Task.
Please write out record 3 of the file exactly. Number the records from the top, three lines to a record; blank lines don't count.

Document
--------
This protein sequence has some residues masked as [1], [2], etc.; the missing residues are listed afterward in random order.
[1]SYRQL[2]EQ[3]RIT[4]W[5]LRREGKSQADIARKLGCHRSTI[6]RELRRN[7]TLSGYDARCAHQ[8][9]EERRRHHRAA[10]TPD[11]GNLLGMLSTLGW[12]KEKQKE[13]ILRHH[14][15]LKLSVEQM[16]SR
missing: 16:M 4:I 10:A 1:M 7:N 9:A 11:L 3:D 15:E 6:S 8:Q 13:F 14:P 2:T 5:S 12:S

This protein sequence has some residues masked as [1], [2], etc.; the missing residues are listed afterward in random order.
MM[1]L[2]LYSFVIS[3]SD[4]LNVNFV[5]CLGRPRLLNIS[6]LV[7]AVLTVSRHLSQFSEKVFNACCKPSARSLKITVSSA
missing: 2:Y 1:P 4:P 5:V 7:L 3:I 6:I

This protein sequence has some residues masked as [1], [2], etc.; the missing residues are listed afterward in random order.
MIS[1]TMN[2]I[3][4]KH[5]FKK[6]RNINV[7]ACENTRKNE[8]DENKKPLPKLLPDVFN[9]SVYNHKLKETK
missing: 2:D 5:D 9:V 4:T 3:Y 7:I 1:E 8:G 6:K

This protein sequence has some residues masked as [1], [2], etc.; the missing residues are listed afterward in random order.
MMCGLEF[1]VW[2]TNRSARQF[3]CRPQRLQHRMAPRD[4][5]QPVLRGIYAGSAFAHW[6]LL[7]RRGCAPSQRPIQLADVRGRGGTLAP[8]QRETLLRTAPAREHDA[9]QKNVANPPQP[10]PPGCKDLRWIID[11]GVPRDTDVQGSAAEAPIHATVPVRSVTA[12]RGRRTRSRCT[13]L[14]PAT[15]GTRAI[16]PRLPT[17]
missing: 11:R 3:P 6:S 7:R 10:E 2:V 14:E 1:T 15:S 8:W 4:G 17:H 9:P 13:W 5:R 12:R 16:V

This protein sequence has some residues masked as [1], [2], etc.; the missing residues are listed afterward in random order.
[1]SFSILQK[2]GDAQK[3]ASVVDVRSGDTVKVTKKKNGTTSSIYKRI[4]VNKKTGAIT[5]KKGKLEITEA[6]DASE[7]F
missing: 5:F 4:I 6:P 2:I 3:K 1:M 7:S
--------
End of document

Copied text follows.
This protein sequence has some residues masked as [1], [2], etc.; the missing residues are listed afterward in random order.
MIS[1]TMN[2]I[3][4]KH[5]FKK[6]RNINV[7]ACENTRKNE[8]DENKKPLPKLLPDVFN[9]SVYNHKLKETK
missing: 2:D 5:D 9:V 4:T 3:Y 7:I 1:E 8:G 6:K